Last night there was a fascinating programme, David Hockney: Imagine - did anyone else watch it?
He has been spending more time in his native Yorkshire and has fallen in love with painting plein air (how sensible! :>) ) and studying the changing light and seasons - exactly what interests me. I found myself agreeing with a lot of the ideas behind the work and thinking 'me too'. He articulates better though!
The programme concentrated, after a quick recap on his past work, on where he is now. He was shown working in the landscape in all weathers, faithful assistant setting up easels and canvasses and squeezing paint - oh how I'd like a faithful assistant!
He sometimes painted on multiple canvasses, stacked against easels to create one very large image. The largest of these was done for the Tate and is 40 feet long by 15 feet high, made up of 50 canvasses. He couldn't see the whole image until it was hung but got around the problem by photographing each canvas and looking at them joined up on the computer screen. Isn't technology useful?
It was of some trees and fields on a massive scale. The composition was great, sweeping lines, great shapes and tones - very striking. You can see it here and an article about it.
I find I often really like his compositions and the underlying thought processes - though his greens are sometimes too loud and unnatural for me - at other times they work beautifully.
He is happy to change his viewpoint slightly in his mind in the way of David Prentice. He will play a little with perspective, take a higher or lower viewpoint than in reality 'in your head you can be anywhere' he said - and 'it's important to be in it' .
He talked about Chinese scroll paintings and the Principle of Moving Focus - nothing like the concepts behind a lot of Western art. In Western art the traditional ideas of composition are about 'focal points' - somewhere that the eye rests and is drawn to. By contrast, the Principle of Moving Focus aims to take you on a journey, not stopping anywhere but constantly moving on. This is what I'm doing in some of my work - I often don't want a focal point, the work is about moving, travelling through. I need to look further into this concept.
I think my seascapes always work better with several hung - they then take you on a journey of changing light, seasons, weather, time of day. My Time and Tide series of tall thin canvasses were made to be hung grouped for this reason. He made the same comment about a series of his landscape canvasses when he saw them hung for an exhibition.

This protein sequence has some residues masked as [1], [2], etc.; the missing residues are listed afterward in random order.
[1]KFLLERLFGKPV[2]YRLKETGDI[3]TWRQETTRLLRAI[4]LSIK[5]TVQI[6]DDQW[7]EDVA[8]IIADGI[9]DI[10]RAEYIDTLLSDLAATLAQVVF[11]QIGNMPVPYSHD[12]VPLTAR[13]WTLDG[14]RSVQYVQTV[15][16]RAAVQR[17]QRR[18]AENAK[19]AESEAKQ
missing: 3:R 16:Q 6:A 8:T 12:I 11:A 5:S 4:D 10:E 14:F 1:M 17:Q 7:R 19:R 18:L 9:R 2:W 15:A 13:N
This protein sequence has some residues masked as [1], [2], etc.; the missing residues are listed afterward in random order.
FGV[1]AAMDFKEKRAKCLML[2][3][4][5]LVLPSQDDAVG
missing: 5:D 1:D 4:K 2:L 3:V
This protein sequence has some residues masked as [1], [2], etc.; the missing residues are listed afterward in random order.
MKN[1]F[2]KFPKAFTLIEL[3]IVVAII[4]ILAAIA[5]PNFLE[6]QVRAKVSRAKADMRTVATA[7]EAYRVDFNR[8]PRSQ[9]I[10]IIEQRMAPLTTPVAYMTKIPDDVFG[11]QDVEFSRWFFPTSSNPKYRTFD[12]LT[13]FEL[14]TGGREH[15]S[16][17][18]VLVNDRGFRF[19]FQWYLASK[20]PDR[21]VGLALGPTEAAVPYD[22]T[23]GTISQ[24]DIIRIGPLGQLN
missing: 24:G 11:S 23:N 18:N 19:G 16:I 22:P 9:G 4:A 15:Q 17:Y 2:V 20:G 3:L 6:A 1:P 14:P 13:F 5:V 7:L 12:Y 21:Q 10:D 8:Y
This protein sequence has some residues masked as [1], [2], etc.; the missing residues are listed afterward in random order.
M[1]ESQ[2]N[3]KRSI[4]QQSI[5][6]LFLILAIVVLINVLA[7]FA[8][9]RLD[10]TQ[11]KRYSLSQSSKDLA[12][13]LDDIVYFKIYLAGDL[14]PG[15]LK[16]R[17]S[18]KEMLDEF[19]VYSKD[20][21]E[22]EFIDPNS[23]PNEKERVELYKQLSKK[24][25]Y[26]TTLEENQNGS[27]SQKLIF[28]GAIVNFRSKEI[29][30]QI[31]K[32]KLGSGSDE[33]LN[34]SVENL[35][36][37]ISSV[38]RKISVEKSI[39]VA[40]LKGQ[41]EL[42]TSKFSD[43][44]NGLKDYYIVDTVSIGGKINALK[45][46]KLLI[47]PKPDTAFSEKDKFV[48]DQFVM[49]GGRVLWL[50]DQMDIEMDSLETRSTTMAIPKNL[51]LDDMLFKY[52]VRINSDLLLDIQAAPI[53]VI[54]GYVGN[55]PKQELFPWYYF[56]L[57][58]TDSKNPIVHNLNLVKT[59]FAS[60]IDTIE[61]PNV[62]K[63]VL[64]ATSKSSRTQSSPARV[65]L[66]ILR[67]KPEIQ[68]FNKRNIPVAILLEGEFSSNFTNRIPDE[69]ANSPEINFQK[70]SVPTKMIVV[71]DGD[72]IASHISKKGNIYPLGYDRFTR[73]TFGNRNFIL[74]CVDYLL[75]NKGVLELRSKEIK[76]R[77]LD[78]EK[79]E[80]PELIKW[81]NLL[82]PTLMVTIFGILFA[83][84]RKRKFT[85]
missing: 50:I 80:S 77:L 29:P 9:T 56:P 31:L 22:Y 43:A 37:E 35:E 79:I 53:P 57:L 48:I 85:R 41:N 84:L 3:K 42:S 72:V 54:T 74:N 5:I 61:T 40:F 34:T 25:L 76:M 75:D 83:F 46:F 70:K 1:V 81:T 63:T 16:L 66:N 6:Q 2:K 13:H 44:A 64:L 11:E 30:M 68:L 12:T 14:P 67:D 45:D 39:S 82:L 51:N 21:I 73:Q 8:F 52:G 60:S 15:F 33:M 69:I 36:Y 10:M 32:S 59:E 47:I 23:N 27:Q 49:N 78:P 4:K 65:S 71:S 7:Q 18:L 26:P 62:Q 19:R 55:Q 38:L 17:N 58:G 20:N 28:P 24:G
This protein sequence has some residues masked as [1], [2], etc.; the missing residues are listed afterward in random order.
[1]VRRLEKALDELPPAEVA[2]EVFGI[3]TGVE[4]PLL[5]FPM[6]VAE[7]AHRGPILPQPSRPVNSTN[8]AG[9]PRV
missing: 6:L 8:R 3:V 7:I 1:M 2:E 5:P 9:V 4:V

He revisited specific places through the seasons painting the changes - again something I like to do and something we are doing as a group on Watermarks
He quoted the Chinese as saying that Hand, Eye and Heart must all be engaged in a piece or it simply doesn't work. A simple sounding idea but so true. Without all 3, the work lacks that 'something' that makes it touch you.
I like the way he experiments, thinks in depth about subjects and tries unconventional methods as in his 'joiners' of the past. (These weren't mentioned on the programme but really interested me at the time)
David Hockney has also worked with photography or, more precisely, photocollage.Using varying numbers of small Polaroid snaps or photolab-prints of a single subject Hockney arranged a patchwork to make a composite image. Because these photographs are taken from different perspectives and at slightly different times, the result is work which has an affinity with Cubism an affinity which was one of Hockney's major aims - discussing the way human vision works. Wickepedia These joiners were about time with multiple images of, for instance, a figure, travelling from one place to another.
His book Secret Knowledge was a very thought provoking insight into the use of lenses by painters, long before photography.
Having said he'd 'never use a camera again', when he started the plein air series, he was now using one to help assemble his huge works. He quoted Sickert - 'never believe what an artist may say, only what they do' when challenged on the about face. :>)
He probably wouldn't be on my 'must have' list for when I win the lottery or find a rich billionaire to keep me in the style to which I'd like to become accustomed. But his work is interesting, challenging, constantly developing, exploring and has depth.
'You don't retire doing this' he said 'you just do it till you fall over' - so there will no doubt be more innovation to come.
Wikepedia on Hockney
You can read Katherine Tyrrells great review of the programme here